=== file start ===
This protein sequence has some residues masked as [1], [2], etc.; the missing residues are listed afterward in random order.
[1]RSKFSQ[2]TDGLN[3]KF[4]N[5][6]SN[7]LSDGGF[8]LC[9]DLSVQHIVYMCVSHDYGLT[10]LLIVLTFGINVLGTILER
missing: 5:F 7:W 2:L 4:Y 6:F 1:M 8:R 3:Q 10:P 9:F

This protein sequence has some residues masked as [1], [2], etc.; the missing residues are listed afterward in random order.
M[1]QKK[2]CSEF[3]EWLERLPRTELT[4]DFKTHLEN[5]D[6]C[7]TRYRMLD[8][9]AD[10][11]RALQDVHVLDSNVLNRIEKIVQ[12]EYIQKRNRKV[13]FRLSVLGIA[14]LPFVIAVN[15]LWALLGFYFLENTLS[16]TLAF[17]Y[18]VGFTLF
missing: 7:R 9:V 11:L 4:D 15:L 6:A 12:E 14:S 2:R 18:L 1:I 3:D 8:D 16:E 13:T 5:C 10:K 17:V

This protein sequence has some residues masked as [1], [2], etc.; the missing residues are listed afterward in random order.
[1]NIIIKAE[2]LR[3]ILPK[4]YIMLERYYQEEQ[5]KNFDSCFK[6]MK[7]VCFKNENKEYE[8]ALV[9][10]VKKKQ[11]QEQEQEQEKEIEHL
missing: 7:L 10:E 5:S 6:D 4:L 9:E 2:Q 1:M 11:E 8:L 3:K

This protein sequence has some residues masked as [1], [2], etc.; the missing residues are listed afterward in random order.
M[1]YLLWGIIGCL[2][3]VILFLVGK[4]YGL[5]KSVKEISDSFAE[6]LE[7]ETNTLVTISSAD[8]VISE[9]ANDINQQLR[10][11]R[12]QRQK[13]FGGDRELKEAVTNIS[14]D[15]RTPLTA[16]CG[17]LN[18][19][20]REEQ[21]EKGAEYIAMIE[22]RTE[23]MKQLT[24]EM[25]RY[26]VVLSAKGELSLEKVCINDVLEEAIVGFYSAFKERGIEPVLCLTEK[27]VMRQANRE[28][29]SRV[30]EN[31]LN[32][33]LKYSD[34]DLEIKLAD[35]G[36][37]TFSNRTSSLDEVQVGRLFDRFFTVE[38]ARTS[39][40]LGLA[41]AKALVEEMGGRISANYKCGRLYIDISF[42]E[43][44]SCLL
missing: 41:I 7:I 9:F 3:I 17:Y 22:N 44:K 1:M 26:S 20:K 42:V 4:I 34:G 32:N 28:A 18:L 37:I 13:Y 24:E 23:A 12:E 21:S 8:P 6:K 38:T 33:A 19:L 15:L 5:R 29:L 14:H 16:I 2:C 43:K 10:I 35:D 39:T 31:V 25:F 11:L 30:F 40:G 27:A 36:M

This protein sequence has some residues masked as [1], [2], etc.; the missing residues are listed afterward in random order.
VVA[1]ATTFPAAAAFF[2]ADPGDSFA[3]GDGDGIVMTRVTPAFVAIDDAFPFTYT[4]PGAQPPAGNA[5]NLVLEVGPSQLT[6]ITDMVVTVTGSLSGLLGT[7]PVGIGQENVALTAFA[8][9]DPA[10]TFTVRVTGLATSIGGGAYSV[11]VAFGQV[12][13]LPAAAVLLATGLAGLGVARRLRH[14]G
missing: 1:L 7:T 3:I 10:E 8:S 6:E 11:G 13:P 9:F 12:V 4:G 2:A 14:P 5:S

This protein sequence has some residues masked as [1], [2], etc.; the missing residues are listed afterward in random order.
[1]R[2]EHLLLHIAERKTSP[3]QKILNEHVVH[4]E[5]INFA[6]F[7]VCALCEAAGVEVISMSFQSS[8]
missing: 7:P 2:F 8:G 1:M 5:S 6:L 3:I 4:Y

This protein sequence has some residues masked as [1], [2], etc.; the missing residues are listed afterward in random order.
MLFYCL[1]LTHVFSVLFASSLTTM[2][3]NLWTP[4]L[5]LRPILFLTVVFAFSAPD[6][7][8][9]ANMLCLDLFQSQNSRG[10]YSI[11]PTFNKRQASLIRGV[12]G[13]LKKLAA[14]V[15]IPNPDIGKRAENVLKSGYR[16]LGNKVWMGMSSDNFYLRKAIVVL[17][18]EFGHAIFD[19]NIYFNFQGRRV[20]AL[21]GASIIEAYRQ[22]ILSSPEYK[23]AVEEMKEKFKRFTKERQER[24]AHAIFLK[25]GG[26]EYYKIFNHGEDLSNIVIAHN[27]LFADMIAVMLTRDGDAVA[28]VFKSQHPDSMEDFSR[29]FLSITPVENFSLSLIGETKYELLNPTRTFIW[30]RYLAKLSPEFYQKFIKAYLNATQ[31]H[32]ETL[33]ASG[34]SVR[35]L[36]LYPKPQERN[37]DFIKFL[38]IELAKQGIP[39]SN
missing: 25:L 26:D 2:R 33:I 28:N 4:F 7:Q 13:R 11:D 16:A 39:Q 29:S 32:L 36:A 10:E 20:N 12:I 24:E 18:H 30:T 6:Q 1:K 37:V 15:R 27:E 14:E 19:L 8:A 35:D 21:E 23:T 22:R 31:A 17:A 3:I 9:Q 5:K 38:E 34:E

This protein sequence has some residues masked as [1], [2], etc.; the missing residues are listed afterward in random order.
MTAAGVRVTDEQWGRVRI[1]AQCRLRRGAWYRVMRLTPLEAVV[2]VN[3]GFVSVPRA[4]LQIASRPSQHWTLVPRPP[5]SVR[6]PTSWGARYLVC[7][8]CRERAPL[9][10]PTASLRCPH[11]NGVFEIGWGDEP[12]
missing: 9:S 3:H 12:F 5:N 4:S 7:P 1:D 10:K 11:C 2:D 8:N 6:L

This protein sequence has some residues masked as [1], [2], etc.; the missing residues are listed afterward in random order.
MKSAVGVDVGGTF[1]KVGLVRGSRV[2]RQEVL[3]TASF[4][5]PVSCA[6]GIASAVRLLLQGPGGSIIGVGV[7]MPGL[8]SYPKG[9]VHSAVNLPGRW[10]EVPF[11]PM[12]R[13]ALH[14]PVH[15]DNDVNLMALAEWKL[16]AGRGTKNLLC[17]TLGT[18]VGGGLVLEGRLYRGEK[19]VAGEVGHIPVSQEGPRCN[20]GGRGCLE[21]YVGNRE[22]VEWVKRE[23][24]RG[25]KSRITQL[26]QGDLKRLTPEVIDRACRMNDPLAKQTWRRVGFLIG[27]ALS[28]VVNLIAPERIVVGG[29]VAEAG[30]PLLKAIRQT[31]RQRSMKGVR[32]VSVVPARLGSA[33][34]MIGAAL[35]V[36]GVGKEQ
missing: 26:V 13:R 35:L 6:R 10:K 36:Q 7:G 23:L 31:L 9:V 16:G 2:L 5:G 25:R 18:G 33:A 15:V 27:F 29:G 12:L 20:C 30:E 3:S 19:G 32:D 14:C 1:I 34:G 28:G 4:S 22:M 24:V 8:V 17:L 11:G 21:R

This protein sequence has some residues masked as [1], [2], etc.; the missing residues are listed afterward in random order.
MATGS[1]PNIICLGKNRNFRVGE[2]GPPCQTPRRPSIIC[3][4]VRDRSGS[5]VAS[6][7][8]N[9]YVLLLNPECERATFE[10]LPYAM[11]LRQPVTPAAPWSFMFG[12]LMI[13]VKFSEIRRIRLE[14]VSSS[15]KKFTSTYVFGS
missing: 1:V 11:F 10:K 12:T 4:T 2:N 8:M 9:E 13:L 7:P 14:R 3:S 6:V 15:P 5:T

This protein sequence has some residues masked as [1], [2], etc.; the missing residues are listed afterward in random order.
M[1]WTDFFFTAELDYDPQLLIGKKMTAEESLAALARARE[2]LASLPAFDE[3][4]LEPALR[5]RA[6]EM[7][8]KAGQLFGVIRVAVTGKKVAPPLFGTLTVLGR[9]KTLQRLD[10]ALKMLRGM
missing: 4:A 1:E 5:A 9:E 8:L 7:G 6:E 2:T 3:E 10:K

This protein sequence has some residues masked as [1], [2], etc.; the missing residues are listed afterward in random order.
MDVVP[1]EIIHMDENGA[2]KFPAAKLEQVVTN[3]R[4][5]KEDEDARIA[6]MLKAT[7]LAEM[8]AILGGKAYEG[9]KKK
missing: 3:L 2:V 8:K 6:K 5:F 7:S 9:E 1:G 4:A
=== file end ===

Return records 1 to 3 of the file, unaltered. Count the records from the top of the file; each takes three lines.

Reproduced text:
This protein sequence has some residues masked as [1], [2], etc.; the missing residues are listed afterward in random order.
[1]RSKFSQ[2]TDGLN[3]KF[4]N[5][6]SN[7]LSDGGF[8]LC[9]DLSVQHIVYMCVSHDYGLT[10]LLIVLTFGINVLGTILER
missing: 5:F 7:W 2:L 4:Y 6:F 1:M 8:R 3:Q 10:P 9:F

This protein sequence has some residues masked as [1], [2], etc.; the missing residues are listed afterward in random order.
M[1]QKK[2]CSEF[3]EWLERLPRTELT[4]DFKTHLEN[5]D[6]C[7]TRYRMLD[8][9]AD[10][11]RALQDVHVLDSNVLNRIEKIVQ[12]EYIQKRNRKV[13]FRLSVLGIA[14]LPFVIAVN[15]LWALLGFYFLENTLS[16]TLAF[17]Y[18]VGFTLF
missing: 7:R 9:V 11:L 4:D 15:L 6:A 12:E 14:S 2:R 18:L 1:I 3:D 8:D 16:E 13:T 5:C 10:K 17:V

This protein sequence has some residues masked as [1], [2], etc.; the missing residues are listed afterward in random order.
[1]NIIIKAE[2]LR[3]ILPK[4]YIMLERYYQEEQ[5]KNFDSCFK[6]MK[7]VCFKNENKEYE[8]ALV[9][10]VKKKQ[11]QEQEQEQEKEIEHL
missing: 7:L 10:E 5:S 6:D 4:L 9:E 2:Q 1:M 11:E 8:L 3:K